Wednesday, August 28, 2013

Jim Gooch and Other Leaders Across the South Back Coal

During the recent meeting of the Southern Legislative Conference, state Rep. Jim Gooch joined with other state legislators from across the South in support of a resolution that calls on the federal government to reconsider new greenhouse gas standards as they pertain to fossil fuels.

“As the third-leading coal-producing state in the nation, Kentucky has a strong incentive to see these new standards changed,” said Rep. Gooch, who chairs the Kentucky House of Representatives’ Natural Resources and Environment Committee. “Otherwise, these changes will have a devastating effect on the coal industry, resulting in unnecessary hikes in electricity costs across the country and making Kentucky much less competitive economically.”

The policy position was adopted by the full bi-partisan Southern Legislative Conference, which represents Kentucky and 14 other southern states. Rep. Gooch is a member of SLC’s Energy and Environment Committee, which sponsored the resolution that calls for different standards for coal and natural gas-fueled power plants and to keep access open “to all available domestic sources of energy.”

“There is broad agreement that these new federal standards are the wrong direction for our country to take, especially as we near the day when we are truly energy independent,” Rep. Gooch said. “These standards would effectively put coal on the sideline in the years ahead and in turn keep us from using a resource that is both affordable and substantial. We as a nation need to take advantage of coal, not turn our back on it.”

Kentucky House Majority Leader Rocky Adkins of Morehead, who serves as Vice Chairman of the Southern States Energy Board (SSEB) highlighted the impact on the Bluegrass state, saying “Kentucky has lost more than 5,700 coal mining jobs in just the last 18 months because of over-reaching EPA regulations against coal and if the trend continues we are looking at even more devastating consequences for our economy and people. I fully support the policy position that was passed today and hope that it gets the attention from the White House it deserves.”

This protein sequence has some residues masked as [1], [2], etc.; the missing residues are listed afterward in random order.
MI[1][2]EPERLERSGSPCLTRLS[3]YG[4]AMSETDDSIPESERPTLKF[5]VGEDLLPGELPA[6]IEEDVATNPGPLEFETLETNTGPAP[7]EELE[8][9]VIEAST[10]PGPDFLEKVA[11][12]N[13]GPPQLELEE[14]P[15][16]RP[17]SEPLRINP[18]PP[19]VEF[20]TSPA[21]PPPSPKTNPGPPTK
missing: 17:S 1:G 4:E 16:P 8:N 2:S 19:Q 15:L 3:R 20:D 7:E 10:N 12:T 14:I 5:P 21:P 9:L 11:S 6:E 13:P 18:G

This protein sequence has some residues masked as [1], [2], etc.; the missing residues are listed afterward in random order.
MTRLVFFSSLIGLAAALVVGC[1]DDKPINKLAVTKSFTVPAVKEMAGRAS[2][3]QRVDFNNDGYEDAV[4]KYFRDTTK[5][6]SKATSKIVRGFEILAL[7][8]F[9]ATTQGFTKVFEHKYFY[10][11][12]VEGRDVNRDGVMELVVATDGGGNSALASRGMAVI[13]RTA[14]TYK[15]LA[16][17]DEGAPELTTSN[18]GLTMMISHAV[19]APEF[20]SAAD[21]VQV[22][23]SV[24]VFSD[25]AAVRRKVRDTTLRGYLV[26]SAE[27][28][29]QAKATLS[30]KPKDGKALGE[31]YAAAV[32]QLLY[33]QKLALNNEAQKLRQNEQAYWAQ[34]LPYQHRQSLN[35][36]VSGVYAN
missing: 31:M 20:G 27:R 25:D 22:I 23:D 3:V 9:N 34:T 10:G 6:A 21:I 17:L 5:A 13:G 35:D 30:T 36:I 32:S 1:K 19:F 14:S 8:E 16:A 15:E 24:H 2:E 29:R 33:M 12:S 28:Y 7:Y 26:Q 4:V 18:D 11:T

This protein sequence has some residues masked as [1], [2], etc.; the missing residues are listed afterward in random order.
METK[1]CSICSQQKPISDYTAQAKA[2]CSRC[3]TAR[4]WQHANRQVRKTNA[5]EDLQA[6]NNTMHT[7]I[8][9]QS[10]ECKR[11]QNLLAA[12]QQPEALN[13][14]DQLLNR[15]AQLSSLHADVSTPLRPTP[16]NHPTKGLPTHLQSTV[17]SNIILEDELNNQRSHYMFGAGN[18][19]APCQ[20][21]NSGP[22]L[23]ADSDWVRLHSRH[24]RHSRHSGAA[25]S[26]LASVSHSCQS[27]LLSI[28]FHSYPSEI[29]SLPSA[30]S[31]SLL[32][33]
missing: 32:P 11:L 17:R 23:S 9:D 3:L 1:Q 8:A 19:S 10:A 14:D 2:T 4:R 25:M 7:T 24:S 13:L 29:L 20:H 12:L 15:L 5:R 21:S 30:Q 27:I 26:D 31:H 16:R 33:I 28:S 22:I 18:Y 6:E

Gooch added that the President’s regulations “would mean there would be no new coal-fired power plants built in this country, because the technology’s not available to meet the standards.”
Gooch, a Providence resident and native, represents House District 12, which includes Webster and McLean Counties, as well as portions of Daviess and Hopkins Counties. He has served in this capacity since first being elected in 1995.

Founded in 1947, the Southern Legislative Conference is the largest of four regional legislative groups operating under The Council of State Governments and comprises the states of Alabama, Arkansas, Florida, Georgia, Kentucky, Louisiana, Mississippi, Missouri, North Carolina, Oklahoma, South Carolina, Tennessee, Texas, Virginia and West Virginia.

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